Virtualisation provider AppSense is making its first move into cloud-based data storage with the launch of a new product called DataLocker, which enables users to encrypt sensitive information in their Dropbox account.
Consumer file-sharing and synchronisation apps like Dropbox have become popular with business users, because they make it easy to sync files between computers, tablets and smartphones. However, many of these apps lack the security, centralised administration and management of enterprise solutions, causing headaches for IT departments.
DataLocker allows Dropbox users to encrypt their data, meaning that they can carry on using the service they know while still adhering to compliance regulations. The DataLocker suite, available via a free download, includes native clients for Windows, Mac, iPhone, and iPad.
When users login to their Dropbox account via a DataLocker client, they can encrypt files depending on the level of security required. For example, a user could upload an encrypted file from a desktop PC and browse that directory securely from their Datalocker app on a tablet while they are out on the road.
The user can then decrypt a file if they want to show it to a customer, or send an external a link, along with a password by SMS, so that an external person can access the files themselves in a secure fashion.
"This is definitely a new direction in terms of what our enterprise customers have seen, but data is an important part of user virtualisation," said Keith Turnbull, vice president of global development at AppSense.
"You've virtualised the OS, you've virtualised your apps, now you can virutalise the user context - and of course data is one of the most important aspects of being able to virtualise user context, because that's the single most important thing a user does."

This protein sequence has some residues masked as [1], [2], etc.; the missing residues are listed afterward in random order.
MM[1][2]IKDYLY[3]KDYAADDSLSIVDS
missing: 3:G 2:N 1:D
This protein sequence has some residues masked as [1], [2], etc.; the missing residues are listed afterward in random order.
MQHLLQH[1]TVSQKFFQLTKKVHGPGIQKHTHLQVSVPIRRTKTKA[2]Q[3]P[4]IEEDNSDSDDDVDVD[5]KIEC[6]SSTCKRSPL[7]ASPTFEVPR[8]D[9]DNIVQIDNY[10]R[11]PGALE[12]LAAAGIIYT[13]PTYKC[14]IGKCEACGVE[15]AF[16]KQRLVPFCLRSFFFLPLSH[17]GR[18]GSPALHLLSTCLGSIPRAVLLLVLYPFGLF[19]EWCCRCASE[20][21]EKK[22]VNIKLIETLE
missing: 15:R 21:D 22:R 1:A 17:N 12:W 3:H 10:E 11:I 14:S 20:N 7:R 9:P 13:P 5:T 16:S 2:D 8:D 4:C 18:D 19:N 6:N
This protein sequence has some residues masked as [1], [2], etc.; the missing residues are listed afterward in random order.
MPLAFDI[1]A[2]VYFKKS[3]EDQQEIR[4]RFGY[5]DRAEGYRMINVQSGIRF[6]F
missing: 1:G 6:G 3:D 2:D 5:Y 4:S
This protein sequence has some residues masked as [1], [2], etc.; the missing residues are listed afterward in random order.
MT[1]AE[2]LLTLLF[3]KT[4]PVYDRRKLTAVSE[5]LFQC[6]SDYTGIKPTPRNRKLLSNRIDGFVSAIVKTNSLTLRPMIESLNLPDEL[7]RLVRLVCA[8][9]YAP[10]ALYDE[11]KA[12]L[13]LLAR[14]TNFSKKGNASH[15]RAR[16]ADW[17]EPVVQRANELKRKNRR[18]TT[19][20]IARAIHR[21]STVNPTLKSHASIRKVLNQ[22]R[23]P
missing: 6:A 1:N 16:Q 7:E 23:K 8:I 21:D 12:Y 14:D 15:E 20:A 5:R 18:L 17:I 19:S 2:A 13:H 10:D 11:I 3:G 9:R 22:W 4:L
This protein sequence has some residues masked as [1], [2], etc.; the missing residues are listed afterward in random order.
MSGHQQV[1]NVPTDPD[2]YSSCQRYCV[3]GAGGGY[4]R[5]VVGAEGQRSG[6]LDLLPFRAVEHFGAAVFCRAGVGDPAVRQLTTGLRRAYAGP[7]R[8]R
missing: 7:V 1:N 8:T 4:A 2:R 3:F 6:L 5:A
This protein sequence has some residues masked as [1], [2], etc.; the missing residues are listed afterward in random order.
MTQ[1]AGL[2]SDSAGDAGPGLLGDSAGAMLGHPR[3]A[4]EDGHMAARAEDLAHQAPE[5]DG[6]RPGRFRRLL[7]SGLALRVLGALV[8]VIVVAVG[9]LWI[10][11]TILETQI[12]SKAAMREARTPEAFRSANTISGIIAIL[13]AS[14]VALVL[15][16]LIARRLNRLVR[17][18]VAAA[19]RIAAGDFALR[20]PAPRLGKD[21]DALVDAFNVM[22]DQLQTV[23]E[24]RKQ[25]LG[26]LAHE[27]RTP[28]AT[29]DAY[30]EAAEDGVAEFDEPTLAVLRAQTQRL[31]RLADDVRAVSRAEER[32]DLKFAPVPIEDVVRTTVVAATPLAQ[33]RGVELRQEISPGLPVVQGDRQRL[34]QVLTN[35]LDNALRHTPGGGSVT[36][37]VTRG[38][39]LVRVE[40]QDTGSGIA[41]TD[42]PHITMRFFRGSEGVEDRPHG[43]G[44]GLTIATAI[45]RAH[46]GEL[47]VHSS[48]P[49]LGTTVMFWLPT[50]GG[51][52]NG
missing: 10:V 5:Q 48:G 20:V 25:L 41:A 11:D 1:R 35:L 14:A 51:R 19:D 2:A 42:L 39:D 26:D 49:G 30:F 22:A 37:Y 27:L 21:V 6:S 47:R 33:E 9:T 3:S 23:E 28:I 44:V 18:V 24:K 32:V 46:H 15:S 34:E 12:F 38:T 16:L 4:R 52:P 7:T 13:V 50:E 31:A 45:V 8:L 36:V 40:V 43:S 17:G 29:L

AppSense plans to extend the DataLocker application to provide encryption and decryption to any cloud storage product. Turnbull said it is a very generic and useful tool for anyone.
"A lot of companies are moving towards a true enterprise data solution that's got full policy and full governance, but in the interim, something like this is a fantastic place to get the puck on the ice from a data compliance point of view."
DataLocker is the first product to come out of AppSense Labs, the new research arm of the AppSense global research and development group. The focus of AppSense Labs will be on helping people harness emerging cloud, tablet, and mobile technologies alongside traditional PCs and enterprise IT infrastructure, the company said.
While these innovations may find their way into future IT-focused AppSense products, AppSense Labs will also freely experiment in new technology areas and make its innovations available directly to technology enthusiasts.
"We're taking our various development talents across the West Coast and in the UK, and effectively allowing them freedom to innovate, rather than throttling everything through a normal go to market process," said Turnbull. "Anything that helps blur the line between personal and business IT is a sweet spot."
The DataLocker launch comes at a time when a number of IT companies are making new inroads into cloud-based storage. For example, Apple recently launched iCloud, offering a central online repository for mail, contacts, calendars, music, TV, app and book purchases, photos, documents and backup, and Google is rumoured to be on the verge of launching its own cloud-based storage product called Drive.